The Environment & Sustainable Development (Based on the Rio Declaration)
Mankind in the past has exploited the Earth’s resources in such a way that the generation today is struggling to cope up with the scarcity and lack of resources. This scarcity is a result of the over-consumption and lack of resource management, especially the non-renewable resources. This can be defined mathematically that the
“Rate of consumption of resources > Rate of replenishment of resources”
Non-renewable resources (eg; fossil fuels, crude oil, petroleum, etc.) as we all know are those resources which are formed from the dead and decayed plants/animals which get fossilized under the Earth’s surface of a long course of time. These resources are known as “Non-renewable” because the take roughly millions of years to replenish in the environment, in contrast to renewable resources like air, water, sunlight, etc. which keep replenishing every minute and second in nature through a set of cyclic processes.
But the threat is bigger because of the fact that, apart from the over-consumption of the non-renewable resources, the renewable sources are also becoming obsolete and “Unfit” for use due to the increasing rate of pollution in the biosphere. Today even though resources like air, water, and soil are available in abundance, they are so polluted due to some human activities that the quality of these resources is deteriorating. In other words, we are experiencing a scarcity of abundant resources.
Over the past two decades, we have witnessed the rise in importance of conservation of the Earth’s environment and its resources. Numerous laws, legislation, policies, and protocols have been undertaken on international levels to raise awareness, discuss concerns and deduce models to predict, manage and mitigate the ongoing deterioration of the Environment to have a better, resourceful and sustainable future.
What is Sustainable Development?
In common terms, Sustainable development is defined as that kind of development in which the present generation utilizes the available resources in such a way that the future generation does not experience and scarcity or shortage for resources. In other words, sustainable development is the development at the present stage that will benefit the future generation.
The Environment & Sustainable Development
Environmental conservation has been regarded as a very crucial step for achieving sustainable development. This concept was brought to international attention through the “Rio Declaration” during the United Nation Conference on Environment and Development (UNCED), also known as the Earth Summit in 1992.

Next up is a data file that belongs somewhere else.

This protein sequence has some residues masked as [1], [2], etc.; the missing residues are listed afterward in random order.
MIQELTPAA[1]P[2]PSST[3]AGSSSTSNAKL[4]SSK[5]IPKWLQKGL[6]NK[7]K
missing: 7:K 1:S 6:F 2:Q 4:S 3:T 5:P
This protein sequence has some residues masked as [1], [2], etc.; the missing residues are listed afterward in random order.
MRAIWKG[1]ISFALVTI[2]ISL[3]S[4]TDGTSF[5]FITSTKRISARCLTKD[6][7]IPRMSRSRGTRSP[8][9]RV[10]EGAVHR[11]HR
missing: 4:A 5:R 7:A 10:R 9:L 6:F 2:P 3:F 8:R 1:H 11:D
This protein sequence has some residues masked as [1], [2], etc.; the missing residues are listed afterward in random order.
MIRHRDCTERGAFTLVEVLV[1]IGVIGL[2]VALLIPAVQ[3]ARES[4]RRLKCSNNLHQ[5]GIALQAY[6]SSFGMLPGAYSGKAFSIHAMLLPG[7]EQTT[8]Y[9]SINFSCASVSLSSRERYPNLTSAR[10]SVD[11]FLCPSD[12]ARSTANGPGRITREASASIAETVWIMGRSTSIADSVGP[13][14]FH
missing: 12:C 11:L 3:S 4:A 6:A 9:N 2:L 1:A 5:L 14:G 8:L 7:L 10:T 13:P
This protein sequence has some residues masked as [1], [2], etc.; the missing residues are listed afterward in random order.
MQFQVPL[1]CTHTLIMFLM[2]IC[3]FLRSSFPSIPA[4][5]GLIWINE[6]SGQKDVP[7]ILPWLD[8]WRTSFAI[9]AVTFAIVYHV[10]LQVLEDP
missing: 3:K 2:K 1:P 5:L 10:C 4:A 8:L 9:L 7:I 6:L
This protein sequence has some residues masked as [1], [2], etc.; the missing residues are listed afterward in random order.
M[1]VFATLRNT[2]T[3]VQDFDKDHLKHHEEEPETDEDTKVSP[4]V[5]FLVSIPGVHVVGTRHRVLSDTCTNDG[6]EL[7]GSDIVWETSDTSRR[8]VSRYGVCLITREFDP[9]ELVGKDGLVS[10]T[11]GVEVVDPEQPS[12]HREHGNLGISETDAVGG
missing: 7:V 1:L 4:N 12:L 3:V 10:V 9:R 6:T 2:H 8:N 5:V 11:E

Rio Declaration (1992)
The Rio Declaration was an international treaty/document signed by more than 170 countries including India and consisted of 27 principles intended to guide countries in future sustainable development. The declaration laid down many crucial guidelines and principles like the precautionary principle (principle 15) and of the polluter pays principle (principle 16) that gave organizations directions to mitigate the hazards of resource exploitation, pollution and attain sustainability for a stable future.
Here is a quick summary of the principles and guidelines involved in the Rio Declaration. I have reconstructed the content into simple and readable words for better and smoother understanding.
- People are entitled to a healthy and productive life in harmony with nature.
- Development today must not threaten the needs of present and future generations.
- Nations have the right to exploit their own resources, but without causing environmental damage beyond their borders.
- Environmental protection shall constitute an integral part of the development process.
- Eradicating poverty and reducing disparities in living standards in different parts of the world are essential if we are to achieve sustainable development whilst meeting the needs of the majority of the people.
- Environmental issues are best handled with the participation of all concerned citizens.
- The polluter should, in principle, bear the cost of pollution.
- Sustainable development requires a better scientific understanding of the problems. Nations should share knowledge and technologies to achieve the goal of sustainability.
Though the concept of Rio Declaration was positively received by countries and organizations around the world, it has seen very less success in terms of results, primarily due to lack of planning and application.
On the basis of these principles, the term “Environmental Economics” came into existence. This is defined as a sub-field of economics that is concerned with environmental issues. It undertakes theoretical or empirical studies of the economic effects of national or local environmental policies around the world.
Particular issues include the costs and benefits of alternative environmental policies to deal with air pollution, water quality, toxic substances, solid waste, and global warming.
Environmental economics is distinguished from “Ecological Economics“ in that ecological economics emphasizes the economy as a subsystem of the ecosystem with its focus upon preserving natural capital.
Protect the environment!
“Everything has an alternative,
EXCEPT FOR MOTHER EARTH!”